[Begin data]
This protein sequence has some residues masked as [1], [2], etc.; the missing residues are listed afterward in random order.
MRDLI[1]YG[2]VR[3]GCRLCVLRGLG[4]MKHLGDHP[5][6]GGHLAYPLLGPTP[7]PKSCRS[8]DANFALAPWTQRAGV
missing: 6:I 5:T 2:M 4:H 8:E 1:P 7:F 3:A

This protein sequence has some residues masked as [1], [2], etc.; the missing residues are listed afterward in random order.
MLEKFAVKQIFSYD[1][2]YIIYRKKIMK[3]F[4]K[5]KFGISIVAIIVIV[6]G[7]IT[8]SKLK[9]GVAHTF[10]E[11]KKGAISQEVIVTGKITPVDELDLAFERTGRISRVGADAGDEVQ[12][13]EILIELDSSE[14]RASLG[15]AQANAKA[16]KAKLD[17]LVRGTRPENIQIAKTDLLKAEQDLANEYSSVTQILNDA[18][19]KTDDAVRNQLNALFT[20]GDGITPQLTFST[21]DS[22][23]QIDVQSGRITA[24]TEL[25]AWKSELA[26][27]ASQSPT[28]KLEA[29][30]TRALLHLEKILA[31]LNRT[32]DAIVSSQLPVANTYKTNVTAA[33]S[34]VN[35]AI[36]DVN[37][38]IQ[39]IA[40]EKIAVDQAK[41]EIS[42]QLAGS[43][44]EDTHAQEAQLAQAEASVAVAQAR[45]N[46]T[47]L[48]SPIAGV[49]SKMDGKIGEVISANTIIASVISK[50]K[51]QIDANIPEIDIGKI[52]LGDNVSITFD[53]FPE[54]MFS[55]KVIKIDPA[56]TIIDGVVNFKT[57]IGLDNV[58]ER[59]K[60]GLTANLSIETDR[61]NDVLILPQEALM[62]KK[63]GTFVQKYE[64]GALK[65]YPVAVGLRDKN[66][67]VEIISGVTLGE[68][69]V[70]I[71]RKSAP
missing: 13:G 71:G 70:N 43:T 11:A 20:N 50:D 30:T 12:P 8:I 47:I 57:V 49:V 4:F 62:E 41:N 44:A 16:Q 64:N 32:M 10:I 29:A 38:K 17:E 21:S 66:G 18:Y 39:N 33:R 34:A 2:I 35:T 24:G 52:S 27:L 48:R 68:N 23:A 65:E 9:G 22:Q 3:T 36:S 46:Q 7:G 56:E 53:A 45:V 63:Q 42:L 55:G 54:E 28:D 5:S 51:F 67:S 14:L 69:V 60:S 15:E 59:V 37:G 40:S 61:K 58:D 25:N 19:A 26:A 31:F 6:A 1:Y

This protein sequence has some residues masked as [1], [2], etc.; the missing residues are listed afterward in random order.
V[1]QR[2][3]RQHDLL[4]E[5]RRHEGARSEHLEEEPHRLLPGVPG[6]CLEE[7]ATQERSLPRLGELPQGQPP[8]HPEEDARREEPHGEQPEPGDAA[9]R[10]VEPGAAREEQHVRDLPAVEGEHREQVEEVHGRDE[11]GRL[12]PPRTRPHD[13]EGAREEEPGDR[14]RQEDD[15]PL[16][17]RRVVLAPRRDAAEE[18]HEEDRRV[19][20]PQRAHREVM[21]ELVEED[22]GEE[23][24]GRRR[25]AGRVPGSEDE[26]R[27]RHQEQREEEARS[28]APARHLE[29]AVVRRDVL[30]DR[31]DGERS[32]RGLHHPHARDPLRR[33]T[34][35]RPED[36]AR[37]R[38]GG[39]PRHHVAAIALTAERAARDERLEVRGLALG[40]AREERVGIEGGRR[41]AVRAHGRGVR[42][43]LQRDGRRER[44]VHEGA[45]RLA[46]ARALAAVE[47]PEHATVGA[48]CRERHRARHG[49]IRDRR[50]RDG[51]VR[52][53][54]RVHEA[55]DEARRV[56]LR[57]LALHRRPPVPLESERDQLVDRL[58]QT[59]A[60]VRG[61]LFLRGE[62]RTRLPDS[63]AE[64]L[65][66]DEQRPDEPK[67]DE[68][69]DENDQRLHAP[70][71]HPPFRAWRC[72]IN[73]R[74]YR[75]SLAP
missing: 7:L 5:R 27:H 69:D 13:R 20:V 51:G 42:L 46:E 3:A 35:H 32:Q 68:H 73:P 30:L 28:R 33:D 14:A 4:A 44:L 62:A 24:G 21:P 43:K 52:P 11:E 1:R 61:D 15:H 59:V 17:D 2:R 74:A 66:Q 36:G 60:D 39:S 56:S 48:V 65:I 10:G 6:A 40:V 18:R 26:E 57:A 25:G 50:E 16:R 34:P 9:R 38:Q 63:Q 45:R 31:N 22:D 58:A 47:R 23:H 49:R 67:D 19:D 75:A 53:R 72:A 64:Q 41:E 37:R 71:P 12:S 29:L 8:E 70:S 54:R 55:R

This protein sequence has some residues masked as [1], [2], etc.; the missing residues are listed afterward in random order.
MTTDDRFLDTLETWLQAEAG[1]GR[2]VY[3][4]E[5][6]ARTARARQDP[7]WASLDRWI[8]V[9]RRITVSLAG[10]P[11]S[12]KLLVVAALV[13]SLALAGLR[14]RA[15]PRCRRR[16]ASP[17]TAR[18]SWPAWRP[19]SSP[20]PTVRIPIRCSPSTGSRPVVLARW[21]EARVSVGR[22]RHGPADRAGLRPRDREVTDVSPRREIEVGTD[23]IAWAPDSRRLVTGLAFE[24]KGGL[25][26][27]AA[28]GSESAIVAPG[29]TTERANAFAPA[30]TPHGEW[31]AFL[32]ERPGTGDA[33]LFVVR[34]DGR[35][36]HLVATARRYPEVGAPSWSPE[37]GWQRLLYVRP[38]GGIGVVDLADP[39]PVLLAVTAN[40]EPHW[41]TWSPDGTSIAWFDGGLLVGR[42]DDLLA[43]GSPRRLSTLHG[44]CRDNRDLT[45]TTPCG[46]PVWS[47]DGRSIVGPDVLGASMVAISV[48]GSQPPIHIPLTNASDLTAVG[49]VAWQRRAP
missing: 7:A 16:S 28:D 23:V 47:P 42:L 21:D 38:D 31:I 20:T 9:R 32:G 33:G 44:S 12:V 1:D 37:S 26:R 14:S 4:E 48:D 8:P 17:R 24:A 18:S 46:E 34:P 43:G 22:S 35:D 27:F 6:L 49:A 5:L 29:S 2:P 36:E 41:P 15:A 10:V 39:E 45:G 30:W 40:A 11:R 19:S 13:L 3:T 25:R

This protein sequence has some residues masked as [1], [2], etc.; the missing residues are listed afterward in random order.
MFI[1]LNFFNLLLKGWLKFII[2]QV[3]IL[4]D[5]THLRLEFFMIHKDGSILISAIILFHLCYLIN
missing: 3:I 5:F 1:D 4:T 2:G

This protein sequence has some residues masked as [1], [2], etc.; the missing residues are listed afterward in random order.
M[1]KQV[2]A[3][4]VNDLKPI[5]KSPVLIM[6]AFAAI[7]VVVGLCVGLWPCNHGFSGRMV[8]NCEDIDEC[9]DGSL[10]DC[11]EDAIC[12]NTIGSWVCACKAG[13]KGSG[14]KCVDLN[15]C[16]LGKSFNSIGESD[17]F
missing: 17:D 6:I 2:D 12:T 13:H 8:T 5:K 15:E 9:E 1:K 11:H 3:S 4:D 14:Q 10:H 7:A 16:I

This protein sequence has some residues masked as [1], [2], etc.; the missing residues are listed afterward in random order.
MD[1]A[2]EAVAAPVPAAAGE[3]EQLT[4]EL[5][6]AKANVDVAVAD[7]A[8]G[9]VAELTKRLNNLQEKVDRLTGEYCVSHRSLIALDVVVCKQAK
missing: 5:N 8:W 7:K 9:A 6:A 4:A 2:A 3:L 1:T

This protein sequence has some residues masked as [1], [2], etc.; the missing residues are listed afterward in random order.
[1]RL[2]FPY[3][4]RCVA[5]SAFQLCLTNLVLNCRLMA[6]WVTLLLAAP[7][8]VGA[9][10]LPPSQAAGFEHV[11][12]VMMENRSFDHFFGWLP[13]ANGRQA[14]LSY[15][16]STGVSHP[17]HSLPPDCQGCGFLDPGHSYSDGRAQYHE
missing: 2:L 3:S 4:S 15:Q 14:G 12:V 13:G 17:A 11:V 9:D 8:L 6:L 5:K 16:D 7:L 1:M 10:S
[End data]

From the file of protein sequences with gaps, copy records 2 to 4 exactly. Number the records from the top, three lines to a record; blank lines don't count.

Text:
This protein sequence has some residues masked as [1], [2], etc.; the missing residues are listed afterward in random order.
MLEKFAVKQIFSYD[1][2]YIIYRKKIMK[3]F[4]K[5]KFGISIVAIIVIV[6]G[7]IT[8]SKLK[9]GVAHTF[10]E[11]KKGAISQEVIVTGKITPVDELDLAFERTGRISRVGADAGDEVQ[12][13]EILIELDSSE[14]RASLG[15]AQANAKA[16]KAKLD[17]LVRGTRPENIQIAKTDLLKAEQDLANEYSSVTQILNDA[18][19]KTDDAVRNQLNALFT[20]GDGITPQLTFST[21]DS[22][23]QIDVQSGRITA[24]TEL[25]AWKSELA[26][27]ASQSPT[28]KLEA[29][30]TRALLHLEKILA[31]LNRT[32]DAIVSSQLPVANTYKTNVTAA[33]S[34]VN[35]AI[36]DVN[37][38]IQ[39]IA[40]EKIAVDQAK[41]EIS[42]QLAGS[43][44]EDTHAQEAQLAQAEASVAVAQAR[45]N[46]T[47]L[48]SPIAGV[49]SKMDGKIGEVISANTIIASVISK[50]K[51]QIDANIPEIDIGKI[52]LGDNVSITFD[53]FPE[54]MFS[55]KVIKIDPA[56]TIIDGVVNFKT[57]IGLDNV[58]ER[59]K[60]GLTANLSIETDR[61]NDVLILPQEALM[62]KK[63]GTFVQKYE[64]GALK[65]YPVAVGLRDKN[66][67]VEIISGVTLGE[68][69]V[70]I[71]RKSAP
missing: 13:G 71:G 70:N 43:T 11:A 20:N 50:D 30:T 12:P 8:I 47:I 57:V 49:V 4:F 62:E 41:N 44:A 16:Q 64:N 32:M 10:I 29:A 38:K 17:E 21:S 66:G 18:Y 39:N 33:R 34:A 2:I 35:T 24:G 52:S 27:L 48:R 68:N 23:A 65:E 9:G 22:Q 3:T 36:S 46:Q 7:G 56:E 53:A 45:V 63:Q 42:L 55:G 54:E 28:D 5:S 51:F 67:S 14:L 69:V 60:S 15:E 59:V 37:G 40:S 61:K 58:D 25:N 19:A 26:A 31:F 6:A 1:Y

This protein sequence has some residues masked as [1], [2], etc.; the missing residues are listed afterward in random order.
V[1]QR[2][3]RQHDLL[4]E[5]RRHEGARSEHLEEEPHRLLPGVPG[6]CLEE[7]ATQERSLPRLGELPQGQPP[8]HPEEDARREEPHGEQPEPGDAA[9]R[10]VEPGAAREEQHVRDLPAVEGEHREQVEEVHGRDE[11]GRL[12]PPRTRPHD[13]EGAREEEPGDR[14]RQEDD[15]PL[16][17]RRVVLAPRRDAAEE[18]HEEDRRV[19][20]PQRAHREVM[21]ELVEED[22]GEE[23][24]GRRR[25]AGRVPGSEDE[26]R[27]RHQEQREEEARS[28]APARHLE[29]AVVRRDVL[30]DR[31]DGERS[32]RGLHHPHARDPLRR[33]T[34][35]RPED[36]AR[37]R[38]GG[39]PRHHVAAIALTAERAARDERLEVRGLALG[40]AREERVGIEGGRR[41]AVRAHGRGVR[42][43]LQRDGRRER[44]VHEGA[45]RLA[46]ARALAAVE[47]PEHATVGA[48]CRERHRARHG[49]IRDRR[50]RDG[51]VR[52][53][54]RVHEA[55]DEARRV[56]LR[57]LALHRRPPVPLESERDQLVDRL[58]QT[59]A[60]VRG[61]LFLRGE[62]RTRLPDS[63]AE[64]L[65][66]DEQRPDEPK[67]DE[68][69]DENDQRLHAP[70][71]HPPFRAWRC[72]IN[73]R[74]YR[75]SLAP
missing: 7:L 5:R 27:H 69:D 13:R 20:V 51:G 42:L 46:E 3:A 35:H 32:Q 68:H 73:P 30:L 28:R 33:D 14:A 4:A 44:L 62:A 24:G 21:P 43:K 52:P 11:E 1:R 61:D 15:H 59:V 17:D 2:R 74:A 66:Q 36:G 60:D 39:S 56:S 48:V 65:I 10:G 6:A 40:V 18:R 26:E 57:A 25:G 50:E 16:R 34:P 9:R 38:Q 63:Q 45:R 31:N 22:D 58:A 47:R 23:H 49:R 67:D 19:D 75:A 53:R 72:A 64:Q 41:E 37:R 71:P 12:S 29:L 8:E 70:S 54:R 55:R

This protein sequence has some residues masked as [1], [2], etc.; the missing residues are listed afterward in random order.
MTTDDRFLDTLETWLQAEAG[1]GR[2]VY[3][4]E[5][6]ARTARARQDP[7]WASLDRWI[8]V[9]RRITVSLAG[10]P[11]S[12]KLLVVAALV[13]SLALAGLR[14]RA[15]PRCRRR[16]ASP[17]TAR[18]SWPAWRP[19]SSP[20]PTVRIPIRCSPSTGSRPVVLARW[21]EARVSVGR[22]RHGPADRAGLRPRDREVTDVSPRREIEVGTD[23]IAWAPDSRRLVTGLAFE[24]KGGL[25][26][27]AA[28]GSESAIVAPG[29]TTERANAFAPA[30]TPHGEW[31]AFL[32]ERPGTGDA[33]LFVVR[34]DGR[35][36]HLVATARRYPEVGAPSWSPE[37]GWQRLLYVRP[38]GGIGVVDLADP[39]PVLLAVTAN[40]EPHW[41]TWSPDGTSIAWFDGGLLVGR[42]DDLLA[43]GSPRRLSTLHG[44]CRDNRDLT[45]TTPCG[46]PVWS[47]DGRSIVGPDVLGASMVAISV[48]GSQPPIHIPLTNASDLTAVG[49]VAWQRRAP
missing: 7:A 16:S 28:D 23:V 47:P 42:L 21:D 38:D 31:I 20:T 9:R 32:G 33:G 44:S 12:V 1:D 37:S 26:R 14:S 4:E 48:D 8:P 17:R 24:A 18:S 46:E 34:P 43:G 22:S 35:D 27:F 6:L 49:A 5:L 29:S 2:P 36:E 41:P 15:A 10:V 39:E 45:G 30:W 40:A 11:R 19:S 13:L 3:T 25:R